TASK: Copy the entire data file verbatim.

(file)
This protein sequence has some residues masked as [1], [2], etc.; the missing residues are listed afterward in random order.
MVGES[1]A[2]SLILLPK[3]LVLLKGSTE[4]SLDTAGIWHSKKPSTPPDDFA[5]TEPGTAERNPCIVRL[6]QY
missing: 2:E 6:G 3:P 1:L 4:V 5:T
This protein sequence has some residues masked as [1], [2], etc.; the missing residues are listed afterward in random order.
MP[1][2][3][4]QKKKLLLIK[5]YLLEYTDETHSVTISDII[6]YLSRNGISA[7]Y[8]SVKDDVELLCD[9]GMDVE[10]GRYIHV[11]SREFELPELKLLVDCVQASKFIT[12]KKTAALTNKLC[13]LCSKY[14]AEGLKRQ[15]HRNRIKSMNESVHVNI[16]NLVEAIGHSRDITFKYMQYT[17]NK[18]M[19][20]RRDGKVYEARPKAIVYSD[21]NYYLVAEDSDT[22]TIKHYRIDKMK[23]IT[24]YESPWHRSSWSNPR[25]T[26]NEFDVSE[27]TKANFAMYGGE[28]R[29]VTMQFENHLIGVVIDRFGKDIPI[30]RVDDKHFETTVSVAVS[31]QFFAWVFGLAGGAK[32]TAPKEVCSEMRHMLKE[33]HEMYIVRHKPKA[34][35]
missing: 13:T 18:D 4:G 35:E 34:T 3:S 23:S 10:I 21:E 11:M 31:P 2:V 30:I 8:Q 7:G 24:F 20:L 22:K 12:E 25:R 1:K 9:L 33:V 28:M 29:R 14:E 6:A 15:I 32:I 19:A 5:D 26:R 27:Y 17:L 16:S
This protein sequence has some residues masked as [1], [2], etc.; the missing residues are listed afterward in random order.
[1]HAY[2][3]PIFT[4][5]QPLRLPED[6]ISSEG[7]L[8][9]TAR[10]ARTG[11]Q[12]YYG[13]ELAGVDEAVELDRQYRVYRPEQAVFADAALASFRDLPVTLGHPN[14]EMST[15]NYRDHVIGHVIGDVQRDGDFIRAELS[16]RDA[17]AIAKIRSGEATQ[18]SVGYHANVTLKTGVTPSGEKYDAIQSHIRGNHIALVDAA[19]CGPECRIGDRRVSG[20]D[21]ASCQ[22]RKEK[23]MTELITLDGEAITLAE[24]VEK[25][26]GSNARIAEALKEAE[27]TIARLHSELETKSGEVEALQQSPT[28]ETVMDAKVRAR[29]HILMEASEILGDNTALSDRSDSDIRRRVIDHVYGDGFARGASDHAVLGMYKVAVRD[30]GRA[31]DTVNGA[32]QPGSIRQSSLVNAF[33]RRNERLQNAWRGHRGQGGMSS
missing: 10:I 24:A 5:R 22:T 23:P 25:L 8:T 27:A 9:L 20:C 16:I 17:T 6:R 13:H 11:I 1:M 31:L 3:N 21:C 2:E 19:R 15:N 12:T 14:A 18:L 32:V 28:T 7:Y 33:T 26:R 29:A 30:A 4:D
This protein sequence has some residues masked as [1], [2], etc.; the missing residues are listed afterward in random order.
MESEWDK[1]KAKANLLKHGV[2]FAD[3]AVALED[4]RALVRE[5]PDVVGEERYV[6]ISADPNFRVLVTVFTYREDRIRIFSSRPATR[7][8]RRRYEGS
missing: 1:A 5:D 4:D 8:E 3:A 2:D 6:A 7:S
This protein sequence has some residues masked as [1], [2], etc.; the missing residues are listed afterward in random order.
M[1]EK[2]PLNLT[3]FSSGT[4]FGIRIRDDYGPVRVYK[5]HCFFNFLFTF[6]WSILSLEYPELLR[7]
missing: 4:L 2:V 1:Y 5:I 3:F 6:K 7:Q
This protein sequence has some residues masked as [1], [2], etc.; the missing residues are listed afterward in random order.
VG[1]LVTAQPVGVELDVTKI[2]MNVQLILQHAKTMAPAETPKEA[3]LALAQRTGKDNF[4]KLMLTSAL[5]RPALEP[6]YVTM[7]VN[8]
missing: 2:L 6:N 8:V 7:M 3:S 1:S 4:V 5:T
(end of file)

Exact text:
This protein sequence has some residues masked as [1], [2], etc.; the missing residues are listed afterward in random order.
MVGES[1]A[2]SLILLPK[3]LVLLKGSTE[4]SLDTAGIWHSKKPSTPPDDFA[5]TEPGTAERNPCIVRL[6]QY
missing: 2:E 6:G 3:P 1:L 4:V 5:T
This protein sequence has some residues masked as [1], [2], etc.; the missing residues are listed afterward in random order.
MP[1][2][3][4]QKKKLLLIK[5]YLLEYTDETHSVTISDII[6]YLSRNGISA[7]Y[8]SVKDDVELLCD[9]GMDVE[10]GRYIHV[11]SREFELPELKLLVDCVQASKFIT[12]KKTAALTNKLC[13]LCSKY[14]AEGLKRQ[15]HRNRIKSMNESVHVNI[16]NLVEAIGHSRDITFKYMQYT[17]NK[18]M[19][20]RRDGKVYEARPKAIVYSD[21]NYYLVAEDSDT[22]TIKHYRIDKMK[23]IT[24]YESPWHRSSWSNPR[25]T[26]NEFDVSE[27]TKANFAMYGGE[28]R[29]VTMQFENHLIGVVIDRFGKDIPI[30]RVDDKHFETTVSVAVS[31]QFFAWVFGLAGGAK[32]TAPKEVCSEMRHMLKE[33]HEMYIVRHKPKA[34][35]
missing: 13:T 18:D 4:G 35:E 34:T 3:S 23:S 10:I 21:E 11:M 31:P 2:V 30:I 8:Q 7:G 24:F 20:L 22:K 12:E 25:R 1:K 9:L 33:V 28:M 29:R 14:E 6:A 15:I 32:I 19:A 5:D 26:R 27:Y 17:L 16:S
This protein sequence has some residues masked as [1], [2], etc.; the missing residues are listed afterward in random order.
[1]HAY[2][3]PIFT[4][5]QPLRLPED[6]ISSEG[7]L[8][9]TAR[10]ARTG[11]Q[12]YYG[13]ELAGVDEAVELDRQYRVYRPEQAVFADAALASFRDLPVTLGHPN[14]EMST[15]NYRDHVIGHVIGDVQRDGDFIRAELS[16]RDA[17]AIAKIRSGEATQ[18]SVGYHANVTLKTGVTPSGEKYDAIQSHIRGNHIALVDAA[19]CGPECRIGDRRVSG[20]D[21]ASCQ[22]RKEK[23]MTELITLDGEAITLAE[24]VEK[25][26]GSNARIAEALKEAE[27]TIARLHSELETKSGEVEALQQSPT[28]ETVMDAKVRAR[29]HILMEASEILGDNTALSDRSDSDIRRRVIDHVYGDGFARGASDHAVLGMYKVAVRD[30]GRA[31]DTVNGA[32]QPGSIRQSSLVNAF[33]RRNERLQNAWRGHRGQGGMSS
missing: 10:I 24:A 5:R 22:T 23:P 25:L 8:T 27:A 9:L 20:C 16:I 17:T 6:R 13:H 11:I 1:M 31:L 3:N 21:C 2:E 19:R 15:N 12:T 14:A 18:L 32:V 28:T 7:Y 33:T 26:R 29:A 30:A 4:D
This protein sequence has some residues masked as [1], [2], etc.; the missing residues are listed afterward in random order.
MESEWDK[1]KAKANLLKHGV[2]FAD[3]AVALED[4]RALVRE[5]PDVVGEERYV[6]ISADPNFRVLVTVFTYREDRIRIFSSRPATR[7][8]RRRYEGS
missing: 1:A 5:D 4:D 8:E 3:A 2:D 6:A 7:S
This protein sequence has some residues masked as [1], [2], etc.; the missing residues are listed afterward in random order.
M[1]EK[2]PLNLT[3]FSSGT[4]FGIRIRDDYGPVRVYK[5]HCFFNFLFTF[6]WSILSLEYPELLR[7]
missing: 4:L 2:V 1:Y 5:I 3:F 6:K 7:Q
This protein sequence has some residues masked as [1], [2], etc.; the missing residues are listed afterward in random order.
VG[1]LVTAQPVGVELDVTKI[2]MNVQLILQHAKTMAPAETPKEA[3]LALAQRTGKDNF[4]KLMLTSAL[5]RPALEP[6]YVTM[7]VN[8]
missing: 2:L 6:N 8:V 7:M 3:S 1:S 4:V 5:T